Clock Is Ticking Until the Next Total Solar Eclipse

Clock Is Ticking Until the Next Total Solar Eclipse

en Español

For those who watched the total solar eclipse on August 21, 2017, the wait is almost over – the next total eclipse will happen in less than a month from now, on July 2, 2019, and it is being hailed as the Great Latin American Eclipse.

A total solar eclipse is a rare celestial event that happens once in about 18 months at any location on Earth. This time, the path of totality will cross the South Pacific, Chile, and Argentina. It will start from the west, near Pitcairn Island in the South Pacific, will touch only two countries in South America, and will end over land just south of Buenos Aires, the capital of Argentina and its largest city.

The Path of Totality 2019

Over land, the totality will be observed first in South America, near the city of La Serena on the coast of Chile, at 4:39 p.m. local time, on July 2. After crossing the Andes, the Moon’s shadow will graze San Juan, the city in Argentina. As the shadow moves further east across the land, it will slide south of Buenos Aires and Cordoba and return to the Atlantic Ocean shortly before sunset, at 5:40 p.m. local time.

To the south of Buenos Aires, the capital of Argentina, the totality will be shorter than in other provinces, lasting about 2 minutes 5 seconds. Although the total eclipse will be visible from there, it will be nearing sunset so that the sun will be close to the horizon.

A few hours before sunset, the Moon will block the Sun and will turn the day to an eerie twilight. During totality, it is safe to look at the Sun without any eye protection. However, NASA said that the only way to safely observe partially eclipsed or uneclipsed Sun is through special solar filters, which come in eclipse glasses or handheld viewers.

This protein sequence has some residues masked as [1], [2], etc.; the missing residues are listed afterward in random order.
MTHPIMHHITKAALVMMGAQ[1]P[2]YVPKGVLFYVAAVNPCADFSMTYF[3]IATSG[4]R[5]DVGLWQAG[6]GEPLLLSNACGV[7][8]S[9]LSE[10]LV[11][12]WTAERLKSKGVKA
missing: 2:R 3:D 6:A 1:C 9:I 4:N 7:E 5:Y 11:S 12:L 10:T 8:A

Where to Watch the Eclipse

The first total solar eclipse happening on Earth since the Great American Eclipse of 2017 has received a name the Great Latin American Eclipse. For those watching the eclipse in Argentina, provinces of San Juan, Cordoba, Santa Fe, San Luis, La Rioja, and Buenos Aires are located on the path of totality this year.

Eclipse watchers can observe the event from just north of Mendoza province in the city of San Jose de Jachal, which is along the path of totality. The city is famous for its colonial history, and the visitors can explore vineyards around Mendoza and rock formations in the Valley of the Moon national park.  

For those unable to travel to the countryside to watching totality, a quick trip to the capital city of Argentina, Buenos Aires, will bring you closer to the totality. A little to the south, Laguna de Monte, will be perfect for watching the eclipse. It will begin shortly before the sunset, which means that the Sun’s position on the horizon will be low, and it will appear larger than life. However, because of this, eclipse watchers need to look for a good viewing spot with high elevation or clear horizon.

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